Excuse my English is not very good looking

Do you know who said this?

I’ll give you a hint. It was the same person who was famous for saying “Azuuuucar” 

Her name was Celia Cruz. She was he most popular salsa singer of all times. She was a successful woman who won two Grammy Awards among many other awards and yet, she had to apologize for her “bad English”

How many times have you had to apologize publicly for not speaking like a native speaker?  How many times have you believed that you are not capable of succeeding because you don’t speak a “very good looking English”?

Hello everyone, welcome to my very first podcast in English. My name is Julieta. I love languages as much as I love science.  I’m super excited to have the opportunity to use this podcast to share with you interesting information about languages and science.

Today I’d like to talk about a common pattern among English learners and non-native speakers. Many of them suffer from something called the ‘impostor syndrome’.  I’m sure that many other people suffer from this syndrome but today I’ll focus on English learners because as a non-native English teacher I’ve met many individuals who suffer from this syndrome. In fact, I suffered from this syndrome when I was learning English many years ago and when I was studying at grad school a few years ago.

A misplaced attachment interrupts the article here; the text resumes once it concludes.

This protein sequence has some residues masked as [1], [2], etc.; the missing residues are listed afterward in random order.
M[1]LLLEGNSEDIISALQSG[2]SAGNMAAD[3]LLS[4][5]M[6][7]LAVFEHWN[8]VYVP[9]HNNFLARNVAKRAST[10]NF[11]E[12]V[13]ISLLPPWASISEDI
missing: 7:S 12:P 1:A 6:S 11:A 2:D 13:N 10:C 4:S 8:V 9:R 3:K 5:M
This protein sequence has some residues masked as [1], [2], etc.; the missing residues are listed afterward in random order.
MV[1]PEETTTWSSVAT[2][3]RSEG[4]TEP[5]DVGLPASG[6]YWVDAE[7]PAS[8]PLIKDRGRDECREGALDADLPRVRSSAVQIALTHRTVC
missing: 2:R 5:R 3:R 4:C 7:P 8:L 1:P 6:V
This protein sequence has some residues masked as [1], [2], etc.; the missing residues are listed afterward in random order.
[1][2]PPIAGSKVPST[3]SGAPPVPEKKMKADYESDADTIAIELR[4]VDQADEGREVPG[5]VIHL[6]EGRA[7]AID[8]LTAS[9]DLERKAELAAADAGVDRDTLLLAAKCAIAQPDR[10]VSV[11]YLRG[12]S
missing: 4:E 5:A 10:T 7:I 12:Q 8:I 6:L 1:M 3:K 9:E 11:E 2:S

The impostor syndrome is also known as the impostor phenomenon, impostorism, fraud syndrome or the impostor experience. But what exactly is the impostor syndrome? According to Wikipedia it is a “psychological pattern in which an individual doubts their accomplishments or talents and has a persistent fear of being exposed as a ‘fraud’. In other words, people who suffer from this syndrome, in this particular case -English learners and non-native speakers constantly feel that they are not enough.  They truly believe that they are not going to succeed because they are ignorant. They feel that they are ignorant because they don’t speak the language perfectly.

Wait a minute…What does it mean to speak the language perfectly? Well, for many people who are learning a second or a third or a fourth language speaking English perfectly means to speak like a native speaker.  

There is a common pattern that individuals who suffer from the impostor syndrome show. They are constantly apologizing for the mistakes that they make and looking for validation from the people who are considered to be the authority in the field.  English learners tend to look for validation from their English teachers or from native-speakers.

I don’t think that there is something wrong about looking for validation. When we are learning it is natural to ask our teachers and experts to confirm our ideas.  In fact, validation is a necessary step to improve. However, looking for validation obsessively, is a harmful habit that sabotages our success.